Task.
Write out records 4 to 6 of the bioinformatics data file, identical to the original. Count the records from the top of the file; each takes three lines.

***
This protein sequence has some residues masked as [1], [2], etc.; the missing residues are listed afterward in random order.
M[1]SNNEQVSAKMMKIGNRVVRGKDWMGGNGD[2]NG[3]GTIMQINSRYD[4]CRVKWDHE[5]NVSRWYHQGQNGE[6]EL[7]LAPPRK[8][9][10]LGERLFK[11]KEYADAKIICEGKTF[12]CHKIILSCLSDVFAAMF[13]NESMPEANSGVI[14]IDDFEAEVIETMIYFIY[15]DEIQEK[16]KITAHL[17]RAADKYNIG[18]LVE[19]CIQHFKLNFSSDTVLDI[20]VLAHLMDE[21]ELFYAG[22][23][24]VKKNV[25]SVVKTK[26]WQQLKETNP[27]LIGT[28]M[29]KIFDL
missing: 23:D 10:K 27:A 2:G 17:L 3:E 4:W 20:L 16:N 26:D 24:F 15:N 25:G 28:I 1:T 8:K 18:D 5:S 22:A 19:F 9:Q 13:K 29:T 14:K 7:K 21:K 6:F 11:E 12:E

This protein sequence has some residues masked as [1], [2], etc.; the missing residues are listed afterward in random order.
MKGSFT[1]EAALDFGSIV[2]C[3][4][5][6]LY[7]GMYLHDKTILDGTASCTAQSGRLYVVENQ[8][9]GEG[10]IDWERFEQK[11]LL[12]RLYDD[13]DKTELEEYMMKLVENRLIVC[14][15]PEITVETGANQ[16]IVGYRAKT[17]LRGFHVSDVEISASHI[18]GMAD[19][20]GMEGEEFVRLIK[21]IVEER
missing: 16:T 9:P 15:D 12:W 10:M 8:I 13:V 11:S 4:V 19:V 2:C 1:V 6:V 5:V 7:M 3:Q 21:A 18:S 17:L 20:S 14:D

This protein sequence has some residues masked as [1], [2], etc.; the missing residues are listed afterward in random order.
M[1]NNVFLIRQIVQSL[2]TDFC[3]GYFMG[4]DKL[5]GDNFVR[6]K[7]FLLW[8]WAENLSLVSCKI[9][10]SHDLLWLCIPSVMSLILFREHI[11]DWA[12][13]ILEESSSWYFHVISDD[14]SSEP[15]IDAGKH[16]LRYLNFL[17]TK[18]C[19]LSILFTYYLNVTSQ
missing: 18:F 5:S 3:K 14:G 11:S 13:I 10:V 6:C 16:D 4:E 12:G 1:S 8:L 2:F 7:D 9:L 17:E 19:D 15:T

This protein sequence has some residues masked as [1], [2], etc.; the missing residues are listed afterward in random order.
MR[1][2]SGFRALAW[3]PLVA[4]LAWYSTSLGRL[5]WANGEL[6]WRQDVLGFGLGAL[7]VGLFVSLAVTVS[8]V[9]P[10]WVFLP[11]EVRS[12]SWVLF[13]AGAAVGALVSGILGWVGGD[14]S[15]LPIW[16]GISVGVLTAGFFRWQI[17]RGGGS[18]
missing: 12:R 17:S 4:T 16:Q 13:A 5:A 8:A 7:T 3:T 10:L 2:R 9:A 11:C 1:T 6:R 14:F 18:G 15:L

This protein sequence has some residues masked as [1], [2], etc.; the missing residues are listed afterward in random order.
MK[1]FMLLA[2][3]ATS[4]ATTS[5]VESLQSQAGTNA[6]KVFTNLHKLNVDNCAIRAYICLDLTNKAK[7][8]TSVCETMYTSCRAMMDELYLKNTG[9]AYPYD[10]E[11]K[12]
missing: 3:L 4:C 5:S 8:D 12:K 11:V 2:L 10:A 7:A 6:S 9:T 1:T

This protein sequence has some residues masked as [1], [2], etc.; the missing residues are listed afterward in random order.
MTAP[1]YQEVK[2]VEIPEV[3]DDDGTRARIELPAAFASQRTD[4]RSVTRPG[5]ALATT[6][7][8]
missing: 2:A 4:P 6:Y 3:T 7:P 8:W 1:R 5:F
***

This protein sequence has some residues masked as [1], [2], etc.; the missing residues are listed afterward in random order.
MR[1][2]SGFRALAW[3]PLVA[4]LAWYSTSLGRL[5]WANGEL[6]WRQDVLGFGLGAL[7]VGLFVSLAVTVS[8]V[9]P[10]WVFLP[11]EVRS[12]SWVLF[13]AGAAVGALVSGILGWVGGD[14]S[15]LPIW[16]GISVGVLTAGFFRWQI[17]RGGGS[18]
missing: 12:R 17:S 4:T 16:Q 13:A 5:A 8:A 7:T 3:T 10:L 2:R 9:A 11:C 1:T 6:R 14:F 18:G 15:L

This protein sequence has some residues masked as [1], [2], etc.; the missing residues are listed afterward in random order.
MK[1]FMLLA[2][3]ATS[4]ATTS[5]VESLQSQAGTNA[6]KVFTNLHKLNVDNCAIRAYICLDLTNKAK[7][8]TSVCETMYTSCRAMMDELYLKNTG[9]AYPYD[10]E[11]K[12]
missing: 3:L 4:C 5:S 8:D 12:K 11:V 2:L 10:A 7:A 6:S 9:T 1:T

This protein sequence has some residues masked as [1], [2], etc.; the missing residues are listed afterward in random order.
MTAP[1]YQEVK[2]VEIPEV[3]DDDGTRARIELPAAFASQRTD[4]RSVTRPG[5]ALATT[6][7][8]
missing: 2:A 4:P 6:Y 3:T 7:P 8:W 1:R 5:F